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- Adrien Mahama – water and sanitation coordinator for MSF in South Sudan – illustrates the correct use of masks during an infection prevention and control training for the staff of the Al Sabah hospital in Juba. MSF is carrying on trainings to support the Ministry of Health in preparation for the arrival of eventual COVID-19 patients. 03 April 2020, credit Gabriele Masini/MSF
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Coronavirus - South Sudan: Sharp increase in COVID-19 patients, concern about spread in camps
Médecins Sans Frontières (MSF) has been working with the South Sudanese authorities to strengthen infection prevention and control measures and to train healthcare workers
Tens of thousands of people living in the Protection of Civilian sites in South Sudan, such as Bentiu or Malakal, face a precarious existence in an overcrowded environment
MSF Head of Mission Claudio Miglietta said:
“This sharp increase in COVID-19 patients is very worrying. What is even more concerning is that now COVID-19 has started spreading among the population of some of the largest and most congested displaced persons camps in the country.
“Tens of thousands of people living in the Protection of Civilian sites in South Sudan, such as Bentiu or Malakal, face a precarious existence in an overcrowded environment, living in dire conditions with flimsy small shelters where up to 12 family members live together, and with poor access to water and soap. Maintaining physical distance and adequate hygiene levels in these settings is nearly impossible.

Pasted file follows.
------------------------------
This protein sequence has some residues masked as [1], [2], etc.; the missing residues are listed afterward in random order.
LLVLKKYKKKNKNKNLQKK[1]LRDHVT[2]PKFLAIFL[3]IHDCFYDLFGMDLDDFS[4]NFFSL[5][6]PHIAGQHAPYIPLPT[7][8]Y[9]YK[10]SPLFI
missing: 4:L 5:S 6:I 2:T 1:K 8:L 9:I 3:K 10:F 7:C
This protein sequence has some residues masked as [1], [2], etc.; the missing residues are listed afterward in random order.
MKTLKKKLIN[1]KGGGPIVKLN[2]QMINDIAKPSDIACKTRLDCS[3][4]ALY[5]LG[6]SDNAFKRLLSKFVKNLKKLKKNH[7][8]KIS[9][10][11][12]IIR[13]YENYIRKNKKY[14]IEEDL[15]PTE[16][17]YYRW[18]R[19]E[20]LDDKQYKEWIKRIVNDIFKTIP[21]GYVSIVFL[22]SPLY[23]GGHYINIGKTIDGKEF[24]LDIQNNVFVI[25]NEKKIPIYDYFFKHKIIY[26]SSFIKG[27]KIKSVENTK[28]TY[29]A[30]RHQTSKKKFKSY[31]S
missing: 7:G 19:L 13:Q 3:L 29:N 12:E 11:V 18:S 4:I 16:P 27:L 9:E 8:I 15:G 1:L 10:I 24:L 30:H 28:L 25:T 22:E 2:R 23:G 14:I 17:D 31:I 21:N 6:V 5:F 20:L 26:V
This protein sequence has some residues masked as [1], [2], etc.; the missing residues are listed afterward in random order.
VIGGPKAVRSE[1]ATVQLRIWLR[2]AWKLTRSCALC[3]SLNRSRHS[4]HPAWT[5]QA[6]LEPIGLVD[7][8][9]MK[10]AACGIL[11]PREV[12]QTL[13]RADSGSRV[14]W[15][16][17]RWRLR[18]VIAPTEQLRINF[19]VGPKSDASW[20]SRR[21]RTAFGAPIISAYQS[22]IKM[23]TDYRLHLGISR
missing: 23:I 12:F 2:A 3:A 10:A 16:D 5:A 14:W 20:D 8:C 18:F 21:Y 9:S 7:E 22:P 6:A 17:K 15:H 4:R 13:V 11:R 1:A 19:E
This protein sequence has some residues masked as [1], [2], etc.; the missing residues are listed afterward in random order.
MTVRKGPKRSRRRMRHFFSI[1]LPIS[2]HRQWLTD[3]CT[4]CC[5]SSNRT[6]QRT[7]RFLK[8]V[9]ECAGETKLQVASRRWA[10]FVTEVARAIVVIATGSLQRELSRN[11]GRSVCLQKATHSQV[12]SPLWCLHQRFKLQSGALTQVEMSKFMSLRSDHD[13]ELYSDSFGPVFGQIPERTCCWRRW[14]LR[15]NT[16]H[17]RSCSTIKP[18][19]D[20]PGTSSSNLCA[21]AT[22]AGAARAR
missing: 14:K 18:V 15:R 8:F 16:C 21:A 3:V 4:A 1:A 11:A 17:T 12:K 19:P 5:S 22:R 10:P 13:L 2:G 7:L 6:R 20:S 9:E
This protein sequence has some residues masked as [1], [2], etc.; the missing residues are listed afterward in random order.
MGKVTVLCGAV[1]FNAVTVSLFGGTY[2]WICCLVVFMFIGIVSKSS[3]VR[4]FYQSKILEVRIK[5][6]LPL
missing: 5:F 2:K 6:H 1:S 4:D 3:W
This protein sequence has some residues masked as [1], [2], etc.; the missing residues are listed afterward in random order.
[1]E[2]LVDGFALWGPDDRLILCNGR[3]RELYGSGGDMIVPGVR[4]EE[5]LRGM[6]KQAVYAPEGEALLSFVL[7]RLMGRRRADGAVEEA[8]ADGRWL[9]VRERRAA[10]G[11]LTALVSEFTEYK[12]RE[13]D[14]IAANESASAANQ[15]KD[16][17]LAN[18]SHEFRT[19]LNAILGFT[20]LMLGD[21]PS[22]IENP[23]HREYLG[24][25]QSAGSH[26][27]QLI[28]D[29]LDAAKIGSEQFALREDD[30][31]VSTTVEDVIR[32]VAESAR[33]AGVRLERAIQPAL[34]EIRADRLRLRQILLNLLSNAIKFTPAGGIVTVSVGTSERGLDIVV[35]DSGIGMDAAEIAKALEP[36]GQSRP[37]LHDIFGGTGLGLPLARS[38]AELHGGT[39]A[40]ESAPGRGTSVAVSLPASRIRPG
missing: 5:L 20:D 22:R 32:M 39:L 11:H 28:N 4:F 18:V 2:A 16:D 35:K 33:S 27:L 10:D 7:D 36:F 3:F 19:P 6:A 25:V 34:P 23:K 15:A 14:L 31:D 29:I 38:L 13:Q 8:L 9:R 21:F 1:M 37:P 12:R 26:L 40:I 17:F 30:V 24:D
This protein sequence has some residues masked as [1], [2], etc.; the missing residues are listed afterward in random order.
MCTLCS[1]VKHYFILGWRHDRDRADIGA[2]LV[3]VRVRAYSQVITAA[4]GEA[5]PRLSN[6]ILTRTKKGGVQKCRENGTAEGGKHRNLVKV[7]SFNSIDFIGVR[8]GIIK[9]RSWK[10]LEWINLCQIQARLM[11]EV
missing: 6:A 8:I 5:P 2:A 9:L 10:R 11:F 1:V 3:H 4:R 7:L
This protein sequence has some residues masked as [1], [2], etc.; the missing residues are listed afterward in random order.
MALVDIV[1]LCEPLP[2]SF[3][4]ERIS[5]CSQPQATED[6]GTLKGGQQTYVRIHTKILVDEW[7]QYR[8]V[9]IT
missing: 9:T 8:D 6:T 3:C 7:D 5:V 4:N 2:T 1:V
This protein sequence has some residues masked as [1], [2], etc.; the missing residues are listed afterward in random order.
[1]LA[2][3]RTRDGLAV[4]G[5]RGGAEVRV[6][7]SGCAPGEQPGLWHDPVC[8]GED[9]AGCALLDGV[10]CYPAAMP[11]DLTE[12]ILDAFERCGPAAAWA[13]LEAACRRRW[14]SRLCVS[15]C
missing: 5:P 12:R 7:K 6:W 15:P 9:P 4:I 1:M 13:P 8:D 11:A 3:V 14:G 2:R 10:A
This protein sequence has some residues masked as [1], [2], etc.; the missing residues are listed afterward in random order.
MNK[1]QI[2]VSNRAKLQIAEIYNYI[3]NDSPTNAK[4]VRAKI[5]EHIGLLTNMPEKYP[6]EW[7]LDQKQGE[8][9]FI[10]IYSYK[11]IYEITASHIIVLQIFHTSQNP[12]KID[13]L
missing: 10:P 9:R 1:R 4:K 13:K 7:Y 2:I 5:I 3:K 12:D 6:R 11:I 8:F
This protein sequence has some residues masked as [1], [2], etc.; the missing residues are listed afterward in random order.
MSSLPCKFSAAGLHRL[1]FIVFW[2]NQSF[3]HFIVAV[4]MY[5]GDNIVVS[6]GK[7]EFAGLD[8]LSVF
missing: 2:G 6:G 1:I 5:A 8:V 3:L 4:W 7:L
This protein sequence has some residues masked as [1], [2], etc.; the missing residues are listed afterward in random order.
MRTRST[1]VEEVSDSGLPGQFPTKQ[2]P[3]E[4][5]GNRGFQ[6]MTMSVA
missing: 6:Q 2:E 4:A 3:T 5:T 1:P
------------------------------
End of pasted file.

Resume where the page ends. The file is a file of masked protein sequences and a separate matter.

If we add the fact that many people – not only in the camps but around the country in general – are at a higher risk not only due to poor living conditions, but also potentially due to co-morbidities such as malnutrition, respiratory tract infections, malaria, tuberculosis and HIV, it is easy to see how the spread of COVID-19 could have catastrophic consequences in South Sudan.
“The pandemic is having a significant impact on our ability to provide key lifesaving services. Other diseases, as well as conflict and violence, have not been put on hold because of COVID-19. Malaria, measles, pneumonia and acute watery diarrhoea still kill tens of thousands of people, chronic patients continue to need medication, war wounded need surgery and mothers are still delivering babies every day.
Just now, a resurgence of violence around Yei, in the south of the country, has caused the displacement of around 12,000 people. With active transmission of COVID-19 in the area, addressing their needs while keeping our staff safe with the global shortage of surgical masks and other personal protective equipment, becomes very challenging. We fear this kind of situation will become more and more common as the virus spreads across the country.”
Since the pandemic was declared, MSF has been working with the South Sudanese authorities to strengthen infection prevention and control measures and to train healthcare workers on how to screen patients and work safely. We have also been reaching out to communities to share advice on how to prevent the spread of COVID-19.
Distributed by APO Group on behalf of Médecins sans frontières (MSF).